As we found out in the previous article, Number Series are a common type of question in the Eleven Plus Verbal Reasoning exam. There are a few ways in which series of numbers can be constructed. In this lesson we look at alternating terms used in conjunction with geometric progression.

These can be very tricky to solve and are notorious for catching many candidates out! But, armed with the right techniques, they can be solved reasonably quickly.

Let’s look at some examples to show you what I mean.

**Example Question One**

*Use the following series of numbers to determine what should come next.*

13 | 19 | 31 | 55 | (?) |

If the answer is not obvious, even when we’ve tried the techniques we’ve already learned, then there is another worth a go. Work out the difference between each adjoining number. If we did that then we would see the following:

13 | (6) | 19 | (12) | 31 | (24) | 55 |

The series of numbers did not seem to have a great connection whereas, with the differences written in, we can see a clear progression. It’s effectively a two-part question – work out the differences and find the following number in that series, before adding it to the last number in the original sequence.

The series in brackets, 6, 12, 24 will be completed by the number 48 as it is a geometric progression, multiplying the first number by two to make the next. Therefore, the answer we need is 55 + 48 = 103.

Again, be wary of the mix of arithmetic and geometric progressions. A child who is only looking for the former could use the technique and spot the differences between the numbers, only to decide on the next number having a difference of 30 from the one before. This is the sort of thing the question setters look to exploit and there is almost guaranteed to be a 'wrong answer' that follows that logic.

Next, let’s revisit alternating terms:

**Example Question Two**

*Use the following series of numbers to determine what should come next.*

15 | 6 | 21 | 8 | 27 | (?) |

There are two ways of approaching these questions. Firstly, follow the basic step suggested for example question one:

15 | (-9) | 6 | (+25) | 21 | (-13) | 8 | (+19) | 27 |

This looks rather scary as there is clearly nothing simple about the progression. If you use logic you would assume that the next step would be to subtract a number from the 27 given that you subtract, add, subtract, add...

Given that the first two numbers to be subtracted are 9 and 13, the next should presumably be 17. (9 + 4 = 13, 13 + 4 = 17) The answer is therefore 10.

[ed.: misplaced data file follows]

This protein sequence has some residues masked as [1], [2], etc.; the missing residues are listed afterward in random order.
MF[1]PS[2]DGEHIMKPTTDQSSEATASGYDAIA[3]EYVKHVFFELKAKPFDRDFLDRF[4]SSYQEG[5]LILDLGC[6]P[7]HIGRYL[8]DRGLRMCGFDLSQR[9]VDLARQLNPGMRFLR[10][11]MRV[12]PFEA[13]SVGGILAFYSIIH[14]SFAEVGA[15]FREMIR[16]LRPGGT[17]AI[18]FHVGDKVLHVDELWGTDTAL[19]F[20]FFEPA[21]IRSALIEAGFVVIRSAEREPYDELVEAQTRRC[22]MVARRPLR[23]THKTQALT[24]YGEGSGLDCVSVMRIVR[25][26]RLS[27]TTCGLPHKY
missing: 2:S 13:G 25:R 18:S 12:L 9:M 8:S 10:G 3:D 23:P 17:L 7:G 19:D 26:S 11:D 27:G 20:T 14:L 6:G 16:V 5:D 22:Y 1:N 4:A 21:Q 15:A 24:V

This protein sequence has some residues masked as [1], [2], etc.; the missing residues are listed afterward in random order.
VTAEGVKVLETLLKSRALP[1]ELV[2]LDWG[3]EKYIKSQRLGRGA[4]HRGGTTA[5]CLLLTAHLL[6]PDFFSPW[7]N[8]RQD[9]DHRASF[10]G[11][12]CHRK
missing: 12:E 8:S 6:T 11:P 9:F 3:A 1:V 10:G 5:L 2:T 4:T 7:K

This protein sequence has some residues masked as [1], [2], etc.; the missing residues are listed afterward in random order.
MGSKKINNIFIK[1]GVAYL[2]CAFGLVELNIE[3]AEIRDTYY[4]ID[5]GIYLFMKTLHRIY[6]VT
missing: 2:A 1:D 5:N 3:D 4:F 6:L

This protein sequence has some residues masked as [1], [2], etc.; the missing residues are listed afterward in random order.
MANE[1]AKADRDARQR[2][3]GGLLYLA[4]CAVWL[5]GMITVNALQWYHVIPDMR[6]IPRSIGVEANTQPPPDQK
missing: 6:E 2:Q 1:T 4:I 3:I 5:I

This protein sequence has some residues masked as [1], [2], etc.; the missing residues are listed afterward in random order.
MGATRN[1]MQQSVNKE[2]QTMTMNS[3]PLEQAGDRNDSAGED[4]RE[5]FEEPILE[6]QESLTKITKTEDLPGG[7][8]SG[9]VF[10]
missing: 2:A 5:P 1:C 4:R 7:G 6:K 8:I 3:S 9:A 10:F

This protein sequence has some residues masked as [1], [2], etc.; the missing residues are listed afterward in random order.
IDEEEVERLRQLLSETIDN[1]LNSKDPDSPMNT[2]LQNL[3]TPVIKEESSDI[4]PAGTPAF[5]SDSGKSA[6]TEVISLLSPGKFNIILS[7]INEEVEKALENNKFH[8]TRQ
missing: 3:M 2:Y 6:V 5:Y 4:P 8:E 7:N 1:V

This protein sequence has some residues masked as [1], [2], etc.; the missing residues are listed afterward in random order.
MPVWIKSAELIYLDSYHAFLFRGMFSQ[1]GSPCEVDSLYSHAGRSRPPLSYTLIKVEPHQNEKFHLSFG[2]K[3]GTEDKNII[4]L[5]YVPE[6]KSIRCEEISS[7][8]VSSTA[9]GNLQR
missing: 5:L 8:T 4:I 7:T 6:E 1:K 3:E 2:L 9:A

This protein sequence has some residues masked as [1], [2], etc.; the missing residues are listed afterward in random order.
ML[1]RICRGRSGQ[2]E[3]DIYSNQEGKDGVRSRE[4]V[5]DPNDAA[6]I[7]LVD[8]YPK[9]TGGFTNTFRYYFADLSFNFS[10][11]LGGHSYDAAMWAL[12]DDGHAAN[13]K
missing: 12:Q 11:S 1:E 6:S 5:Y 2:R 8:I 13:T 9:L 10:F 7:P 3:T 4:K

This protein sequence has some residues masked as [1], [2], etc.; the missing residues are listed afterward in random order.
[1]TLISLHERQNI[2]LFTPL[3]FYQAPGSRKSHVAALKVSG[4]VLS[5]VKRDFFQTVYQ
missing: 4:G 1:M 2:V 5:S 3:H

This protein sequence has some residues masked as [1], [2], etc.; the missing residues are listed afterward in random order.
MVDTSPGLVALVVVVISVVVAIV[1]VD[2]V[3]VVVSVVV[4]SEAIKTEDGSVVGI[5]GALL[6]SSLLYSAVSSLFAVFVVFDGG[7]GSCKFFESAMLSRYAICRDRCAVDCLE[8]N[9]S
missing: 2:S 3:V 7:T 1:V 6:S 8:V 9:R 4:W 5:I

Now that was all very confusing for a child. Here’s where a good tutor would show you the best approach to solve these types of question.

When you see a series where the numbers do not all increase or decrease, try a different approach. The likelihood is that the first, third, fifth etc will be connected as one series and the second, fourth, sixth etc will be connected as another. Treat each separately and, instead of working out the difference between neighbouring numbers, work out the differences between alternate ones.

Using this advice, we can break down the bigger series into two smaller series:

15 | … | 21 | … | 27 |

6 | … | 8 | … |

The first series has numbers increasing by six each time. The second series involves the addition of two each step. We need to find the sixth number and that means we can ignore the first series. The sixth number is just the fourth number plus two. The answer is therefore 10 – and that is hopefully a lot easier than trawling through the alternative way!

If we remove half the question and are left with a simple arithmetic progression, we have a simpler task which will save your child a lot of time. Ensure they watch out for the numbers that increase and then decrease or vice-versa.

Number series using alternating terms combined with geometric progression are possibly the hardest question in the Eleven Plus Verbal Reasoning exam. But now you know how to tackle them, practising is the best way to build up your child’s confidence.

If you have already played the forty questions we have on Number Series, then you might like to revisit them, now that you have been armed with a more formidable weapon! For your convenience, here are some links to our quizzes:

There are still two more ways in which Number Series can be constructed. You might prefer to wait until after you’ve read the next two articles before you give them a go. See you there.